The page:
NSA Whistleblower Reality Winner Alleges Guard Threatened Her Over Sexual Abuse Claim

“If you lie on me, I go for blood,” the guard who Winner filed a complaint against allegedly stated



In March 2020, NSA whistleblower Reality Winner filed a report alleging that a guard sexually abused or harassed her. Now, her mother says days ago the guard she reported came to her unit and threatened her with retaliation.

The report was filed under the Prison Rape Elimination Act (PREA), a law passed in 2003 with the intent of ensuring that prisons do more to document sexual abuse and harassment in order to stamp it out of facilities.

Winner has been incarcerated at Federal Medical Center Carswell since October 2018, where she is serving a 63-month sentence after accepting a plea agreement.

According to Billie Winner-Davis, her daughter finally met with an “investigator” on January 4, but “they minimized and blamed Reality Winner for the lack of action and response.”

Winner-Davis received a phone call in the morning on New Year’s Eve. Reality was crying and upset. She was not sleeping and informed her mother for the first time that she submitted a report alleging abuse and harassment. She suggested the grievances she (and others) filed were “blocked.” (It is possible the PREA official claimed the allegations could not be substantiated.)

The night before, a guard and lieutenant reportedly came to Reality’s unit and announced to everyone that they knew Reality complained. “If you lie on me, I go for blood,” the guard allegedly stated.

Reality became afraid the prison might put her in solitary confinement and maintain it was for her safety. She did not want to be removed from her unit, where she believes fellow prisoners would protect her. And she was convinced if she was in isolation the guard would “have access to her.”

Winner-Davis was told by Reality that two or three of the prisoners in the unit also have an active PREA report against the same guard.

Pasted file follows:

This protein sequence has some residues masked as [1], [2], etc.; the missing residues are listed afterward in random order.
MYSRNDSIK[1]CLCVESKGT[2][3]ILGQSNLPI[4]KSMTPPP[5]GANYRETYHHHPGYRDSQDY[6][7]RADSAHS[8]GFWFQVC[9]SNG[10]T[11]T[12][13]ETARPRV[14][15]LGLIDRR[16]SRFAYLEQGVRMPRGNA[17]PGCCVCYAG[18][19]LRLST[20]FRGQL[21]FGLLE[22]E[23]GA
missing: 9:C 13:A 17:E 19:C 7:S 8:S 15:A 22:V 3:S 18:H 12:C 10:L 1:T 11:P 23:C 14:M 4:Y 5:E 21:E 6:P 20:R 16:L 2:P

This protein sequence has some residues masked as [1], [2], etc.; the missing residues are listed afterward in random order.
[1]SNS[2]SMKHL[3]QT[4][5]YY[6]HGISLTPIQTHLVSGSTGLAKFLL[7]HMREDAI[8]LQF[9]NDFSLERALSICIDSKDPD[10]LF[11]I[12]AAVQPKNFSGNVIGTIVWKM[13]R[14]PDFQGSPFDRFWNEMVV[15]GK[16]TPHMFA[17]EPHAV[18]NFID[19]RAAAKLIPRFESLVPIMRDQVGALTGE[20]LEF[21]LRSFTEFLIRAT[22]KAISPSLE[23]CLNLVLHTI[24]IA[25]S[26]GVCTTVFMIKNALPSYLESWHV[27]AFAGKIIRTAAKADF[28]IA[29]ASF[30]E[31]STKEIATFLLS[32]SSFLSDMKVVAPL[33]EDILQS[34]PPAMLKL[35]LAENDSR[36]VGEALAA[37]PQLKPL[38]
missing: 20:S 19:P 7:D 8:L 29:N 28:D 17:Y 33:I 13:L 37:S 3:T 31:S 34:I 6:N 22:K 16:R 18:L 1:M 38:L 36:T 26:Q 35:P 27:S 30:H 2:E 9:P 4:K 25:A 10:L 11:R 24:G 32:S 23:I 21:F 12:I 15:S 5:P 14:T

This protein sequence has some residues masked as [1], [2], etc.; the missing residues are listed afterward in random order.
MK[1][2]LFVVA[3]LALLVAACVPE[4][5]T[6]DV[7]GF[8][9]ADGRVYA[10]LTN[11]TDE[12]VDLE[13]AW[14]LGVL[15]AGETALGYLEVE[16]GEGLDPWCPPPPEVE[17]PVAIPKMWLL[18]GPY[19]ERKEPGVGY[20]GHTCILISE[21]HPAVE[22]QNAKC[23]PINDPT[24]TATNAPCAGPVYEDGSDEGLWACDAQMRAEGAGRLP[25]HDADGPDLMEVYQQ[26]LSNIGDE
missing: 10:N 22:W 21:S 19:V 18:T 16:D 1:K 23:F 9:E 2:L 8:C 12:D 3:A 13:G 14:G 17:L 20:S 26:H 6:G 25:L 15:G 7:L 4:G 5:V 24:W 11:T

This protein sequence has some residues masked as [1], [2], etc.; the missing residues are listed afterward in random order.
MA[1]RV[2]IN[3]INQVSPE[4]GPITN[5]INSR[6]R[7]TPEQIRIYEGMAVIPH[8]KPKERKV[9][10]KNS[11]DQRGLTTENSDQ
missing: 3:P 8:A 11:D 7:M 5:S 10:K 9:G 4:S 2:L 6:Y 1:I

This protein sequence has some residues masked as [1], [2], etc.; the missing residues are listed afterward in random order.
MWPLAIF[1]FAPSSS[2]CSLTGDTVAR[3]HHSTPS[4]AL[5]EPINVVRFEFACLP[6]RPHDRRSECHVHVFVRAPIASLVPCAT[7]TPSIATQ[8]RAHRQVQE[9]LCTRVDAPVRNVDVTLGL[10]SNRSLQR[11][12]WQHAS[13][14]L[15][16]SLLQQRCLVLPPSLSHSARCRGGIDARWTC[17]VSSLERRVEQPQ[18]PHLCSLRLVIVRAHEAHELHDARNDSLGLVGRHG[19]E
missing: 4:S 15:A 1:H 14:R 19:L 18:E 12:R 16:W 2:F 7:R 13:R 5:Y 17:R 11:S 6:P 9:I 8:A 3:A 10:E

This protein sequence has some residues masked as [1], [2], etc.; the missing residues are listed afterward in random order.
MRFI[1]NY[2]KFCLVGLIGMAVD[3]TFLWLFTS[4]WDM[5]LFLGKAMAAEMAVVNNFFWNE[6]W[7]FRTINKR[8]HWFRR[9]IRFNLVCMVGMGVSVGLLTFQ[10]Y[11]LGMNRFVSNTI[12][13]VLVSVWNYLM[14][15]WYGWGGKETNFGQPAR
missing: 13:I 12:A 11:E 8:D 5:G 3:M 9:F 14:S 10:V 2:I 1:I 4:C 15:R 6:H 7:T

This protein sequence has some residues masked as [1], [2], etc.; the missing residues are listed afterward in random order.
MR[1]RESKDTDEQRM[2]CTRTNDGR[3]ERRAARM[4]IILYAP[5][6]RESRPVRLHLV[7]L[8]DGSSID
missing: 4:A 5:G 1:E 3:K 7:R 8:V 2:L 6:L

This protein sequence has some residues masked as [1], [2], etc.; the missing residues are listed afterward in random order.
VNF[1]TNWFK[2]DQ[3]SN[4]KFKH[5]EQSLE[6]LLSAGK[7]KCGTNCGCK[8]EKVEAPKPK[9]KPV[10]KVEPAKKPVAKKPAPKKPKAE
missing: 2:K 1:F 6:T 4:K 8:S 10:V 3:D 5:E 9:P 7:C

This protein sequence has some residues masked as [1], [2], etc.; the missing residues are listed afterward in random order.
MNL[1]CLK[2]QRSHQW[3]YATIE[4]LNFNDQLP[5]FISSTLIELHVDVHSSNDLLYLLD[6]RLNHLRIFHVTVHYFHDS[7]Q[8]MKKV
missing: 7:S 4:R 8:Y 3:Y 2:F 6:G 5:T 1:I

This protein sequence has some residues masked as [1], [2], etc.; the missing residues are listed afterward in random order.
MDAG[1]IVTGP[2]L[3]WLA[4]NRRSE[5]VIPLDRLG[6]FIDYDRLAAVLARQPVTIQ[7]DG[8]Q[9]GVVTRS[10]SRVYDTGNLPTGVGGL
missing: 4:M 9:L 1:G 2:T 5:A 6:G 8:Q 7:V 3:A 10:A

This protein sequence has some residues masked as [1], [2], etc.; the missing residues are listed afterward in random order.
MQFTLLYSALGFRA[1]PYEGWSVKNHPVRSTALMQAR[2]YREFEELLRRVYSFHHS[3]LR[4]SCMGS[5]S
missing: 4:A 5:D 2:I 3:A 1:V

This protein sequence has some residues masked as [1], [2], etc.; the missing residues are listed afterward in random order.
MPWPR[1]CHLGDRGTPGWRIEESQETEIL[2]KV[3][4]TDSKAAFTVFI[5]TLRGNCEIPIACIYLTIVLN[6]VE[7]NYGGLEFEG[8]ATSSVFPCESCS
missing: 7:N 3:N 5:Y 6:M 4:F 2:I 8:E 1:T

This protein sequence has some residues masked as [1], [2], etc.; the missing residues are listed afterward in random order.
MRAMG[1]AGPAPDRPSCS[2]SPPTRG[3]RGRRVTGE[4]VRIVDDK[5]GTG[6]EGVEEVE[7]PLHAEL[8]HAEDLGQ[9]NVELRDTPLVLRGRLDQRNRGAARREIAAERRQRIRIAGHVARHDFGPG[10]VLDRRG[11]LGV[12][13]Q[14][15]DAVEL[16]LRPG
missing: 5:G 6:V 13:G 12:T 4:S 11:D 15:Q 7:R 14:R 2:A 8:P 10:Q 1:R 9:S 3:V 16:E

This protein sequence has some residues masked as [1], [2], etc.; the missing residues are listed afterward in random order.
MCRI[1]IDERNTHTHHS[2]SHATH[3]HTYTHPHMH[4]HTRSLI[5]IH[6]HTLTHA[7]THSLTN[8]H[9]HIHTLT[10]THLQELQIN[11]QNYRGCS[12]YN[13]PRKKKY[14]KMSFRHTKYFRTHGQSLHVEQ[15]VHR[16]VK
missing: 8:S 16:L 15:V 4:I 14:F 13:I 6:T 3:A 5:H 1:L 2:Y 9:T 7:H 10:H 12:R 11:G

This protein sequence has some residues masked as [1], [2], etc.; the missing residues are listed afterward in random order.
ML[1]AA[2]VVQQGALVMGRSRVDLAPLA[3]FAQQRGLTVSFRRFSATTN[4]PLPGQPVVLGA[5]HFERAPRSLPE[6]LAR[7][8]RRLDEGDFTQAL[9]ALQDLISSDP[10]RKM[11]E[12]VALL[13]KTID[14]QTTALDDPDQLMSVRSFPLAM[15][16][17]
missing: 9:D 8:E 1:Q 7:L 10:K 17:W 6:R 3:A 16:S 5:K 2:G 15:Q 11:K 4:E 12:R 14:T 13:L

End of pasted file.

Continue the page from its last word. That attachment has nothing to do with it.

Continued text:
A PREA audit conducted in 2019 found Carswell did not always conduct “retaliation monitoring” in a timely manner. Staff were instructed to review the standard and “correct time frame” for such monitoring.

“In November 2017, a former male case manager was sentenced to 12 months incarceration and two years supervised release for sexually abusing a woman incarcerated at FMC Carswell in November 2016,” according to a report [PDF] from a congressional oversight body.

The Dallas Morning News reported that Brady Michael Green was a guard at Carswell and pled guilty in 2014 to “making a false statement to a government agency for lying about having sex with an inmate at least three times.”

As the Fort Worth Star-Telegram has noted, Carswell, “which currently houses about 1,300 inmates, has a checkered history of accusations of sexual assault and medical neglect.”

A 2009 Inspector General report found “58 inmates at Carswell had reported incidents of staff sexual abuse” from 2001 to 2008. “That was the fourth-most complaints among institutions managed by the Federal Bureau of Prisons.”

Reality Winner survived a COVID-19 outbreak at Carswell and spent most of 2020 fighting for compassionate release. She has submitted a clemency application to the Justice Department.

“Just when we think it can’t get worse, it does. Just when we think the worst is behind us, a new nightmare emerges,” Winner-Davis declared.

Her mother is deeply concerned about the safety of her daughter. “I can’t stop worrying, not knowing what’s happening to her. Is she okay? I just don’t know where to go for help anymore or how to protect her. I just keep doing whatever I can do.”

Winner-Davis contacted both of her senators in Texas—John Cornyn and Ted Cruz—as well as a congressional representative, Filemon Vela. Only Cornyn responded, and he declined to help her.

Reality Winner is not eligible for release from prison until November 2021.

As she has stated, she is a political prisoner, and the staff hate her because she has a voice. She is a veteran, and they hate her because of her service. She is a human being, and they hate her because she knows her worth.

“I am a daughter, sister, auntie, and they hate me because I am loved.”